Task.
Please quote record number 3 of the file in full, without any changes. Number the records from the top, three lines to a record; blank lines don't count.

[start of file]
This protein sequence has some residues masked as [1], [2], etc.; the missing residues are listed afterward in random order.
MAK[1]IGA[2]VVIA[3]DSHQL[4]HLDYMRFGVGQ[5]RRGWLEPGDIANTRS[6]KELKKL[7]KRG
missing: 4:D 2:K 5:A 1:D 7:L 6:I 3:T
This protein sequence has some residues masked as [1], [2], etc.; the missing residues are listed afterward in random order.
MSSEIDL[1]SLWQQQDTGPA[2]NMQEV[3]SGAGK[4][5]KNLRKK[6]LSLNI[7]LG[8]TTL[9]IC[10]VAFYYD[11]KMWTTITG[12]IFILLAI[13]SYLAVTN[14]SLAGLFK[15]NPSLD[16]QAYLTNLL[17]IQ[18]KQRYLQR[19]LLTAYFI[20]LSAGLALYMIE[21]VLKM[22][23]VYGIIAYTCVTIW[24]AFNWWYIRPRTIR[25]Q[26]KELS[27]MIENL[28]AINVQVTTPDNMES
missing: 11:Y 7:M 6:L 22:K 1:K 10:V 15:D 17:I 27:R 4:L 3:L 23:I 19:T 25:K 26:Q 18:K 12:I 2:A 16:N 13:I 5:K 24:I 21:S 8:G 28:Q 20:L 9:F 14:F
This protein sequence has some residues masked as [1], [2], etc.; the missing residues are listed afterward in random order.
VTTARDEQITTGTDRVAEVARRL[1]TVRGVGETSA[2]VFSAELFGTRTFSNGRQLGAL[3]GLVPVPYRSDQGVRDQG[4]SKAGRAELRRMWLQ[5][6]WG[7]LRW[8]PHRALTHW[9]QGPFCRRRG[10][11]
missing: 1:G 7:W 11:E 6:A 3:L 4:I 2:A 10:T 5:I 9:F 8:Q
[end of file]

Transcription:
This protein sequence has some residues masked as [1], [2], etc.; the missing residues are listed afterward in random order.
VTTARDEQITTGTDRVAEVARRL[1]TVRGVGETSA[2]VFSAELFGTRTFSNGRQLGAL[3]GLVPVPYRSDQGVRDQG[4]SKAGRAELRRMWLQ[5][6]WG[7]LRW[8]PHRALTHW[9]QGPFCRRRG[10][11]
missing: 1:G 7:W 11:E 6:A 3:L 4:I 2:A 10:T 5:I 9:F 8:Q